So many questions remain unanswered about the deal cut between the various independents, the Greens and the ALP to return the government to the treasury benches, but none more pressing than who dropped the F-bomb at Windsor and Oakeshott's presser the other day. Two days into the new government, which promised to let the sunlight in, and still we remain in the dark about the identity of the potty mouthed F-bomber.
A good deal of speculation, OK, a couple of comments in a thread over at Crikey, posited Lenore Taylor as the most likely, with Fran Kelly in second place. Nobody thought it was any chance that such nasty language could pass the rose petal lips of Miss Annabel Crabb, demonstrating that most people don't know her very well. Myself, I'd like to imagine that Michelle Grattan dropped the bomb, simply because I find the prospect very, very exciting.
Which brings us, I suppose, to the actual point. Defusing the F-bomb itself. This whole episode has given me to wonder whether the destructive power of the bomb has waned over the years. From overuse, from the deployment of other more powerful weapons of verbal destruction.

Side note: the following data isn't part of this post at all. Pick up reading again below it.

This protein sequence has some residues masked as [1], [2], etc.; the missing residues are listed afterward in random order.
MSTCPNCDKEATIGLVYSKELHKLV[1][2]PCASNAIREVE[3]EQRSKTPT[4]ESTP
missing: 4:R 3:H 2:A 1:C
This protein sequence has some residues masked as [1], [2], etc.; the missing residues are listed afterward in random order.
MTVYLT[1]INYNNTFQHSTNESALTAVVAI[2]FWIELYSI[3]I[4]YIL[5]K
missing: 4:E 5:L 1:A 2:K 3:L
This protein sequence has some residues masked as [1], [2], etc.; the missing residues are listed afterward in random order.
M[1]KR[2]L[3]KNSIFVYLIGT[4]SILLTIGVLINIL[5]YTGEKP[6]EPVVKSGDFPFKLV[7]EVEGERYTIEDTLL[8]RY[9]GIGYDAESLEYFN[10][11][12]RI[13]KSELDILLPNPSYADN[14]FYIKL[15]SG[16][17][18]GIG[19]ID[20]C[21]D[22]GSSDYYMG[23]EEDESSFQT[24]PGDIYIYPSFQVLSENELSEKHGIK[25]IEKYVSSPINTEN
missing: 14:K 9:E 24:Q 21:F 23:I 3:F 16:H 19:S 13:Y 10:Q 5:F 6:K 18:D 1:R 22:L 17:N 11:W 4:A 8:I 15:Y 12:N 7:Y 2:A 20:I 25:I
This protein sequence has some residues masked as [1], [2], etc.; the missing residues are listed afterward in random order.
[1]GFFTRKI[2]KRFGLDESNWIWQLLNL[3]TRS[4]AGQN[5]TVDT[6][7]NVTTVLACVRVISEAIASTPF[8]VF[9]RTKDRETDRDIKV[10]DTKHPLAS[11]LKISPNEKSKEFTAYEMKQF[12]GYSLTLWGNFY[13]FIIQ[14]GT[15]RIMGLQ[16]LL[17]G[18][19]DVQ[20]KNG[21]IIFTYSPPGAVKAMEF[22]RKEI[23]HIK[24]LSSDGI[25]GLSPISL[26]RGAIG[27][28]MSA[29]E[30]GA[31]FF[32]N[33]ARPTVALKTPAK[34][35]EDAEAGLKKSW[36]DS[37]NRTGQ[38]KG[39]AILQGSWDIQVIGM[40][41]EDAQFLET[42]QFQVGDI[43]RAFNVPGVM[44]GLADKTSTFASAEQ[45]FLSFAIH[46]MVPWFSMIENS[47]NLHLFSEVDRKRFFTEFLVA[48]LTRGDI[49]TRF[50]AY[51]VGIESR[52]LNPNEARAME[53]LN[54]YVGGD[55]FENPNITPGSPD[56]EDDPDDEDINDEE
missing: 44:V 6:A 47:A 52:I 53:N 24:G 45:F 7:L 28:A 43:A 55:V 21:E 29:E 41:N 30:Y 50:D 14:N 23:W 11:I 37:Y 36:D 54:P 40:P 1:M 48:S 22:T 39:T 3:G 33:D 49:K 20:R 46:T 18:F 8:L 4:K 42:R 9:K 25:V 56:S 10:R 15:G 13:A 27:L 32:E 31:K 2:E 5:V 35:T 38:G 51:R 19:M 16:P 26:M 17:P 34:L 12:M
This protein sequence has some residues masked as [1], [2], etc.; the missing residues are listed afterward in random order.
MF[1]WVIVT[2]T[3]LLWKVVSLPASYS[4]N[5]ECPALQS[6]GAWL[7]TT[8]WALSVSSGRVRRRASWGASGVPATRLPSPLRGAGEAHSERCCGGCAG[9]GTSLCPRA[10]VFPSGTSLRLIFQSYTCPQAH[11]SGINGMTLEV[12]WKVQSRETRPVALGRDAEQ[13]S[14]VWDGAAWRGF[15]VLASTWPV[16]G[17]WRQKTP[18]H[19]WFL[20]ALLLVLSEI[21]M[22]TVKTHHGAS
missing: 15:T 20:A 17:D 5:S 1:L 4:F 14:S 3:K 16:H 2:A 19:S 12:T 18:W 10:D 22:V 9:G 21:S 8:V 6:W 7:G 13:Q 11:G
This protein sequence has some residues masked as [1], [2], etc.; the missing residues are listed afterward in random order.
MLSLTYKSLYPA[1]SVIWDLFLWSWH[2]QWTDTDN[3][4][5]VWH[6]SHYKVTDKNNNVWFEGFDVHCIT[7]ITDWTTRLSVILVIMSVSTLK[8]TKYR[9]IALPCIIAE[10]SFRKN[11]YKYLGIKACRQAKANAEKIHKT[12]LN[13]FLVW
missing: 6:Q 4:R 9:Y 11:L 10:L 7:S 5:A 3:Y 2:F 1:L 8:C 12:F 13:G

I myself am an enthusiastic and veteran bomber, a carpet bomber of explosive profanity when the mood takes me, and opportunity presents itself. Unfortunately I do feel constrained by the presence of young children and old ladies, and I wish that I didn't, but what is one to do? Why, just last Sunday I was very much enjoying delivering a talk at the Brisbane Writer's Festival and felt my juices rising with every risqué bon mot and outre anecdote. But before I could launch into a veritable climax of blue tongued filth, I spied one young boy in the audience, apparently dragged into the event by his dad on Father's Day. What a terribly inconsiderate thing to do to a foulmouthed writer in full flow. I felt suddenly constrained and somewhat choked by the presence of a duckling on the pond, as the saying goes.
But should I have? I know that when I attend a Writer's Festival I expect my ears to burn with the effing and the blinding and the obscene rain of ‘C’ words, especially if Ms. Crabb is attending.
We are all Australians here, a people renowned around the world for the ugliness and vulgarity of our discourse, and yet when someone drops a perfectly ordinary F-bomb at a parliamentary press conference, do you think we can find out who that someone was?
I think some ground rules are in order. Under what circumstances should the bomb be dropped. And, as a corollary, when should the F-bomb stay under wraps?
I await your guidance.